Friday, 13 June 2014: 9:00 AM
John Charles Suite (Queens Hotel)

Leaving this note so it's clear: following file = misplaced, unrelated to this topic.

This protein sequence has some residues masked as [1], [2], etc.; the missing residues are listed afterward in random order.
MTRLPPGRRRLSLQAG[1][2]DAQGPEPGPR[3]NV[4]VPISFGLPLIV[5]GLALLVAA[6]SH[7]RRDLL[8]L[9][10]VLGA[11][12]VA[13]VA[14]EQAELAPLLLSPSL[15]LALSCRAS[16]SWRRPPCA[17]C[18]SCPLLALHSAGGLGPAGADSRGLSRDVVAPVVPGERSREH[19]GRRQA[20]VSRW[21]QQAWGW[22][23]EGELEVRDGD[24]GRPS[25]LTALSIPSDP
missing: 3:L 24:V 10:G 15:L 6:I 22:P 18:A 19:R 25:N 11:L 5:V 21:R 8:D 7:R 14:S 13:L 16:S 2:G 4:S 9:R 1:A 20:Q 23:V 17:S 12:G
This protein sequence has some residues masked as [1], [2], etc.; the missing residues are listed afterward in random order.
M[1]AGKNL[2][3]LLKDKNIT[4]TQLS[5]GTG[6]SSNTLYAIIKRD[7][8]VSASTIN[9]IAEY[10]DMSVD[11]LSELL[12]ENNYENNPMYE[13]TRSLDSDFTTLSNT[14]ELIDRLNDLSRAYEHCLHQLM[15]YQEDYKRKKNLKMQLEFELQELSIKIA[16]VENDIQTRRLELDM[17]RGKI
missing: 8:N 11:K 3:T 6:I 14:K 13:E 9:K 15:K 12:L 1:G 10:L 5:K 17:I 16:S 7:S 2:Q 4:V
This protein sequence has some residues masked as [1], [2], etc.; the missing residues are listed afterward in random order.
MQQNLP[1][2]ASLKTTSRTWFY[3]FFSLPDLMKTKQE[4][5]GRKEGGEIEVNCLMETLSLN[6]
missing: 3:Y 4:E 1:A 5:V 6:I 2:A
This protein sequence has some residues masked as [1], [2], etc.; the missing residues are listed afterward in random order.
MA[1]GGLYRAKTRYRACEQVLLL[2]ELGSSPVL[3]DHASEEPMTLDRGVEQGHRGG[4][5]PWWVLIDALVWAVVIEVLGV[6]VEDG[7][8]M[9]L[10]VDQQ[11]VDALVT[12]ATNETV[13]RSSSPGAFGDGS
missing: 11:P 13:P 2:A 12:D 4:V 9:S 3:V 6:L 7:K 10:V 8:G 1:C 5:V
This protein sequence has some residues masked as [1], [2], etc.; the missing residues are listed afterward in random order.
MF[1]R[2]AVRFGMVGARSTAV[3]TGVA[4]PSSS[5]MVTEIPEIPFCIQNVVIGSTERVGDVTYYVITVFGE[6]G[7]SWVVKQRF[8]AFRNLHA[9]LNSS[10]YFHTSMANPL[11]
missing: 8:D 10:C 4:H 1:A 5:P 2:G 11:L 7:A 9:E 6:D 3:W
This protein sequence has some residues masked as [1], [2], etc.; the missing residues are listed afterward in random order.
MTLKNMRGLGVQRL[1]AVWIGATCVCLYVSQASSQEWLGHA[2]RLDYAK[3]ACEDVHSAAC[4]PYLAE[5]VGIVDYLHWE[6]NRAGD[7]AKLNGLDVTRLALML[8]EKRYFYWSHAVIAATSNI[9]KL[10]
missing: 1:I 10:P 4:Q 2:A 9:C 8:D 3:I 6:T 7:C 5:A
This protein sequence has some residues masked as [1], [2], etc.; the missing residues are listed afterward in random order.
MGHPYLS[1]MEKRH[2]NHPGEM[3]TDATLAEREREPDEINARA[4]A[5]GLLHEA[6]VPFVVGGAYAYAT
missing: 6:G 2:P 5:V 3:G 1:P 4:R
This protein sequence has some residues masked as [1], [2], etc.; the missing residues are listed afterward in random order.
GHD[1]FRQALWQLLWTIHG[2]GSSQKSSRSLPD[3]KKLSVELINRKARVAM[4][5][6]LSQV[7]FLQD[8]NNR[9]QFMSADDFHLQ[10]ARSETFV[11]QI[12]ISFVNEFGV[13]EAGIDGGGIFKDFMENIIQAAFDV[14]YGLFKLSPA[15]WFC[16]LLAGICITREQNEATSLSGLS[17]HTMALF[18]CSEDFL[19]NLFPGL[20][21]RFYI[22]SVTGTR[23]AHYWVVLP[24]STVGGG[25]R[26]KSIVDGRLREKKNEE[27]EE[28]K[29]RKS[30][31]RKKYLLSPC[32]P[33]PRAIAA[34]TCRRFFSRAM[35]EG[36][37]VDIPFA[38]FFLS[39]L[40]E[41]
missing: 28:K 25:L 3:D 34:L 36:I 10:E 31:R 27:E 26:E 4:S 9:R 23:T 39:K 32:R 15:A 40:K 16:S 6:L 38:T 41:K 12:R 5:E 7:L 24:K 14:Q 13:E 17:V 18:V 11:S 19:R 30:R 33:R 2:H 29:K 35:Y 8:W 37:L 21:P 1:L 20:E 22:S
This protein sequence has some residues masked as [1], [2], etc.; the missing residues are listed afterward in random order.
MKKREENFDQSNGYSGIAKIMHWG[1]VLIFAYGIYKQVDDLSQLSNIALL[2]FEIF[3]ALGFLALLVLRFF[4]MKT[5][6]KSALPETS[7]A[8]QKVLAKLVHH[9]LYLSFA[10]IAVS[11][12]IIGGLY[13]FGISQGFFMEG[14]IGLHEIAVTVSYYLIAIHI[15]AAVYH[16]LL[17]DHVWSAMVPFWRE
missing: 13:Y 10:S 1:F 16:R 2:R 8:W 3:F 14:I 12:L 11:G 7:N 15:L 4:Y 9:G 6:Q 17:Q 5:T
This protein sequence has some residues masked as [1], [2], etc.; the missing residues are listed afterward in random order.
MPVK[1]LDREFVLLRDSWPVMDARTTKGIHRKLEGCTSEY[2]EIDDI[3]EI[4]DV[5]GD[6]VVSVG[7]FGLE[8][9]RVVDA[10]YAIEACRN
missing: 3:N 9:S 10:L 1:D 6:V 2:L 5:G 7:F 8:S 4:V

The observations from the Cooperative Atmosphere-Surface Exchange Study in 1999 (CASES-99) field experiment suggests that the turbulent momentum mixing under moderate to strong winds is proportional to the bulk shear (wind speed over observation height), not local wind shear (du/dz, where u and z are wind speed and height) as in Monin-Obukhov similarity theory (MOST). The new relationship, which is demonstrated in Sun et al. (2012, J. Atmos. Sci., 69, 338-351), is due to the fact that if the mixing length at a given point in the atmospheric boundary layer is large enough to reach the ground, which happens under near neutral conditions or moderate to strong winds, the effect of the ground on the turbulent mixing serves as a boundary condition to the point. However, if the mixing length is smaller than the observation height, such as under stable conditions, i.e., the ground cannot significantly impact turbulent mixing at the point, the local shear becomes more relevant in the turbulent strength at the point. In other words, the relevant shear for generating turbulence at a point is closely related to the mixing length there. Parameterizations of the turbulent momentum flux using the traditional bulk formula derived from MOST and a new formula based on the above understanding are compared.
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